Red Fox Tavern murder: Accused told prison mate 'one shotgun and a bat was enough'

Chris Bush was gunned down at the pub in Maramarua in October 1987.
Chris Bush was gunned down at the pub in Maramarua in October 1987. Photo credit: Supplied / Police

By Sarah Robson for RNZ

A witness in the Red Fox Tavern murder trial says he offered to help police in their original investigation and wore a recording device when he met up with one of the accused.

Father of two Chris Bush, 43, was gunned down at the pub in Maramarua in October 1987, and the offenders took off with tens of thousands of dollars in cash, coins and cheques.

Mark Hoggart and another man - who has name suppression - are on trial in the High Court at Auckland, charged with murder and aggravated robbery.

They deny the charges and say police arrested the wrong men.

Giving evidence this morning, Philip Dunbier said he met the men while he was serving time in Kaitoke Prison.

Questioned by Crown prosecutor Natalie Walker, Dunbier said he got on with the unnamed man while he was in prison.

Walker asked him what they did together.

"Hang out, get stoned, talked about crime, what else do you do in jail?" Dunbier replied.

Dunbier said they talked about robberies and the unnamed man told him he had another job lined up once he got out of jail, outside of Auckland.

"Probably a pub, pubs were quite popular then ... Bit easier than banks," Dunbier said.

He was released from prison in November 1987, about a month after the shooting and robbery at the Red Fox.

Dunbier said he saw the two accused after that and they had "flash new bikes".

He said he "figured they had done a job and got some money".

Walker questioned Dunbier on whether he asked them where they got the money from.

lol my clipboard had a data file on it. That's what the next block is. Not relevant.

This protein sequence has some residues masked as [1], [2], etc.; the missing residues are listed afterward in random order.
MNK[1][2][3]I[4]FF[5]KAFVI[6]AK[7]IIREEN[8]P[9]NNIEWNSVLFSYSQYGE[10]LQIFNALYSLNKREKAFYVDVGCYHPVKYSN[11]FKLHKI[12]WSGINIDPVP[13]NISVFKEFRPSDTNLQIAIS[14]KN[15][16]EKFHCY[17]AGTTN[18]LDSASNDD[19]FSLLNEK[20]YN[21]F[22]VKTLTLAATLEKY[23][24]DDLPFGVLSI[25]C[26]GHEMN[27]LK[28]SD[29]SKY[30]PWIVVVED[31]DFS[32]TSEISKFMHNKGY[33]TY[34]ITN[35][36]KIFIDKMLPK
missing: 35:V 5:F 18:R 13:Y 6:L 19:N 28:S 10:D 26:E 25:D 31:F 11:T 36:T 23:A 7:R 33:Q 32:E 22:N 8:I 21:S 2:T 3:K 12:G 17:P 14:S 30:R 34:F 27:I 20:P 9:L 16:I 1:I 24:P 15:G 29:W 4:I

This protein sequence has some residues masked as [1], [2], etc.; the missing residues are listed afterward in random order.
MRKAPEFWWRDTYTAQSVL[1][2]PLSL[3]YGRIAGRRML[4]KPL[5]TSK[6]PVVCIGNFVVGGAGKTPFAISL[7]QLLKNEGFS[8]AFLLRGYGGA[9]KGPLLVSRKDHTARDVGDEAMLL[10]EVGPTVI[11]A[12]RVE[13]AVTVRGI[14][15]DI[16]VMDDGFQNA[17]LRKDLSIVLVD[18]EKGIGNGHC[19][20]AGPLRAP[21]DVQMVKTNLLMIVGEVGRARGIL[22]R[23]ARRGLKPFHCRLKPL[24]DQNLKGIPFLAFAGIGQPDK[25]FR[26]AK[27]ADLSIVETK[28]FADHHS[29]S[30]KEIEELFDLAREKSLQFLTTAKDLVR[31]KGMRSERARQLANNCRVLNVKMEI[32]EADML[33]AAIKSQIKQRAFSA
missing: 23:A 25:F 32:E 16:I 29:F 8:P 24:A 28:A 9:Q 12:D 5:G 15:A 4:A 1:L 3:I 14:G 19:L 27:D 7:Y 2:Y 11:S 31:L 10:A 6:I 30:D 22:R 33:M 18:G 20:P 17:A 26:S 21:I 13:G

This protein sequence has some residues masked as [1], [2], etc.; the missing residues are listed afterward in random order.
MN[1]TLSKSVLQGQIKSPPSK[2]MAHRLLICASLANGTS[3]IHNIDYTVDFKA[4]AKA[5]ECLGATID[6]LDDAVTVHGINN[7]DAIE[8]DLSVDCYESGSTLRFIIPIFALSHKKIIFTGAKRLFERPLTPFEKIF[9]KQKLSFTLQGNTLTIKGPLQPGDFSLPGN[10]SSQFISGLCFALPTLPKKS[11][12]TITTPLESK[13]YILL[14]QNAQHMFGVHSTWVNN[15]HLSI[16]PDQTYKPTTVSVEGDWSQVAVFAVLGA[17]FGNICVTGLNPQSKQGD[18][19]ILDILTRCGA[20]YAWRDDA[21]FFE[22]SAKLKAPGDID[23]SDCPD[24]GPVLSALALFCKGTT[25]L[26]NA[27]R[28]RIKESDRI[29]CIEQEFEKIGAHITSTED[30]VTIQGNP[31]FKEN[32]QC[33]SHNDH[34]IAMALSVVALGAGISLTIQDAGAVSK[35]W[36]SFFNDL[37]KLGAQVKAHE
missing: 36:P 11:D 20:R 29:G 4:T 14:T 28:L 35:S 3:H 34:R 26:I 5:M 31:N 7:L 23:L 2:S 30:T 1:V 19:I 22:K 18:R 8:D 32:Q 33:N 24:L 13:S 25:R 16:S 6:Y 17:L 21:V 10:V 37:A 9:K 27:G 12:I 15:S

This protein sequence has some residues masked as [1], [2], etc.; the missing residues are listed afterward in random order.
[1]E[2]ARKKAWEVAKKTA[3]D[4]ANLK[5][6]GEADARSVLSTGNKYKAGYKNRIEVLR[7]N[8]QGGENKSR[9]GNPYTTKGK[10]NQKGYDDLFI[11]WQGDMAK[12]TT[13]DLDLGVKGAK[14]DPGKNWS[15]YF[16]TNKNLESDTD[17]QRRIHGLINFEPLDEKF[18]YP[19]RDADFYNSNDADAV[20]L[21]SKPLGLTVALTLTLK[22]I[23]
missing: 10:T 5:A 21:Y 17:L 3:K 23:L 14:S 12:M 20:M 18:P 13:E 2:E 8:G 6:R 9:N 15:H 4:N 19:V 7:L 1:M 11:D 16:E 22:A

"You can't have that sort of conversation, 'hey nice bike where'd you steal the money', it doesn't work that way," he said.

Dunbier gave his first statement to police about the Red Fox Tavern shooting and robbery on Christmas Eve 1987.

He gave further statements to police in early 1988.

Dunbier said he went to Hawke's Bay to visit the unnamed man in January 1988.

He was asked whether the Red Fox Tavern came up in conversation.

"I said, 'did you do it?'," Dunbier said.

He could not remember the man's exact answer, but said he told him: "'of course I didn't mate', but with a sort of wink and a nod".

Dunbier said they also talked about method and he suggested it would have been better to use two shotguns.

He said the man told him, "one shotgun and a bat was enough".

They also agreed it was a good robbery, because no-one had been caught, Dunbier said.

Walker asked Dunbier about subsequent trips he made to Hawke's Bay.

Dunbier agreed to help police in their investigation and was put up in a motel in Napier, he said.

A recording device was set up in the room and police gave him some money to cover his expenses.

"The idea is we'd have a few beers and they'd record what we were saying," Dunbier said.

But the recording device didn't work, because the television was turned up too loud, he said.

Dunbier said the accused was also "paranoid" about being recorded, so was careful about what he said.

There was a second occasion when a recording device was put in a part of his jacket.

The unnamed man had been interviewed by police in January and Dunbier was asked whether that had ever come up in conversation.

"He just said they were getting at him, trying to set him up," Dunbier said.

The unnamed man told him he thought the police officers were "idiots", he said.

Under cross-examination by defence lawyer Elizabeth Hall, Dunbier was asked about his own criminal history.

"It's pretty extensive," he said.

He had convictions for burglary, fraud and admitted he was violent.

Dunbier said he had also committed crimes he hadn't been caught for.

"You're a professional fraudster," Hall said.

"Fraud was easy money, it was a good way to earn," Dunbier said.

Hall asked Dunbier whether he had gone to police "to put the boot" into one of the accused, who he had an issue with.

"Yup," he said.

Hall questioned Dunbier about her client's denials to him that he was involved in the Red Fox Tavern shooting and robbery.

She said the unnamed man had never admitted to him he was involved, and asked Dunbier if what he was saying was "utter rubbish".

"No, I said [he said], 'of course I didn't mate', with a bit of a cheeky grin," Dunbier said.

On re-examination, Walker asked Dunbier if he had told the truth.

"Yes I have," he said.

The trial continues.